Jefi Moultrie

8693 La Mesa Blvd, Unit B

La mesa, CA 91942

8693 La Mesa Blvd, Unit B

La Mesa, Ca 91942

(619) 729-4185

9 Ways to Fit a Table into A Cozy Kitchen

Thanks to the boom in open floor plans, kitchen islands seem to be popular places for eating meals at home these days, while formal dining rooms seem to be losing ground. But there’s a third alternative that might appeal to you: the classic eat-at kitchen table. This solution can work well even in a small kitchen.

Whether you lack an island, have an island but lack space at it for dining, or simply prefer the coziness of an eat-in kitchen, there are many ways to set up seating and a table to maximize your kitchen space. Here are nine of them, taken mostly from kitchens that would be considered on the smaller side for homes in the U.S.


1. Built-in bench with angled corner. The built-in banquette in this London kitchen takes a smart approach to seating: The angled portion between the two lengths of the L means that no one will get stuck sitting at an uncomfortable bend. As with most of the eat-in kitchens here, carrying a meal from the stove and clearing the table require only a few steps. The wood table brings warmth to the white-and-blue palette.

2. L-shape bench beneath cabinets. This bench seat in a London apartment is tucked neatly under a set of high cabinets, with just enough room left below them for head clearance. The setup allows the homeowners to take advantage of this corner space for seating and also use it for storage. The small pedestal table is easier to get around than a table with four legs would be.

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3. Diner booth at end of cabinet run. This kitchen in Grand Rapids, Michigan, offers a good example of effectively using the empty space at the end of a run of cabinets. If you find yourself drawn to the booth seats at your local diner, this could be a fun way to bring an eat-at table to your kitchen.

4. L-shape bench off to the side. This 165-square-foot kitchen in Waterloo, Ontario, Canada, has both a kitchen island with two bar stools and this built-in banquette and dining table. The homeowners like to eat at the cushy built-in seat when their grandchildren visit. Keeping the table away from the cooking zone also gives the little ones a place where they can color or play games close by as meals are being prepped.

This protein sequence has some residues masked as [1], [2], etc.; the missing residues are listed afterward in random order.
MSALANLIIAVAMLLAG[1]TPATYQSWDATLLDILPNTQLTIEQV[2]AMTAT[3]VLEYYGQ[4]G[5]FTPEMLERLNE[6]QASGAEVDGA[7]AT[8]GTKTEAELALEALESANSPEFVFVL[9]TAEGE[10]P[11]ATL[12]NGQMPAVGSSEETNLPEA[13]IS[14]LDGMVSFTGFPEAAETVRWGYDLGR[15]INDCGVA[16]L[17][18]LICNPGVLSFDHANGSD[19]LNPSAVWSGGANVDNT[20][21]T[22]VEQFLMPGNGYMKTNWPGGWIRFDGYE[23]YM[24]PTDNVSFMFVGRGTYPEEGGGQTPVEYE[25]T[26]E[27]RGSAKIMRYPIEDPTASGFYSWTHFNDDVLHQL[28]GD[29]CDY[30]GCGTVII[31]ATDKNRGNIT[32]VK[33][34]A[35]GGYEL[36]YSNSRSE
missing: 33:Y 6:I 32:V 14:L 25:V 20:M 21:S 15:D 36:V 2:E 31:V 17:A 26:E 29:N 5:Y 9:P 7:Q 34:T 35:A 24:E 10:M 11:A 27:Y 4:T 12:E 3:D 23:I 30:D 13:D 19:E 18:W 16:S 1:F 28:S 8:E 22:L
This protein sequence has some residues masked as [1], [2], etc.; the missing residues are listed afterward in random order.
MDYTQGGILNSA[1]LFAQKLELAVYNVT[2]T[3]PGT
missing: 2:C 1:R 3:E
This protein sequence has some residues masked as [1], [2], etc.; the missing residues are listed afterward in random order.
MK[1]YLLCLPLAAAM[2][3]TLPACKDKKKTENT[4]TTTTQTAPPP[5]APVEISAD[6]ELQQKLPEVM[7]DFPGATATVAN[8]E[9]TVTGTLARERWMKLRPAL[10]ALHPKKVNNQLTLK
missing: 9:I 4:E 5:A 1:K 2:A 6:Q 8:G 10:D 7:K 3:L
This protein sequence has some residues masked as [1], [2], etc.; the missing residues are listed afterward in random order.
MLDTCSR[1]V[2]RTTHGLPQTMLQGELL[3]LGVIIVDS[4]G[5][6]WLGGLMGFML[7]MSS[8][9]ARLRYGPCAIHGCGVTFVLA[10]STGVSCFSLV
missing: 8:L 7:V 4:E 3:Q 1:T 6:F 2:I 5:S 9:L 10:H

5. Full table right in the hub. This 121-square-foot kitchen in northwest Washington, D.C., has an open floor area between the cooking wall and a door that leads outside, which the homeowner uses as space for a full dining table. The bench is a great functional solution, because it can be tucked under the table to provide clearance when someone needs to open the oven door.

6. L-shape bench at end of galley. As this photo shows, there is not enough room to fit a table into this Manhattan galley kitchen. In the next photo you can see the solution.

The designer placed an L-shape bench in a corner of the room where there are no cabinets or counters. Built-in corner seating can be an efficient solution when the kitchen lacks room for a table in the cooking zone, let alone chairs to go around it.

7. Tiny table near the action. This kitchen in Gothenburg, Sweden, has room for a meal without a sense of crowding thanks to the fold-down, or drop-leaf, feature, which keeps the walkway by the cabinetry and oven clear. The table offers flexibility, as its two sides can be flipped up to expand it to accommodate diners or an abundance of prepared dishes.

8. Narrow, long table near it all. A kitchen in Florence, Italy, with a similar layout as the previous example has a long, narrow table that keeps the walkway clear yet offers enough room for plates and serving dishes.

9. Table doubling as prep space. This 432-square-foot cottage near the University of California, Berkeley contains a minimalist kitchen that consists of a single wall of cabinetry and appliances. A table placed parallel to the cabinetry wall creates a boundary that both expands the area of the kitchen and limits it, helping to prevent it from visually bleeding into the adjacent living space. Given the tight quarters of this home, the dining table could double as a meal-prep space.

Jefi is a La Mesa Real Estate Agent at THRiVE Real Estate. She has years of experience working with buyers and sellers throughout San Diego. Consider contacting Jefi for your next real estate transaction.

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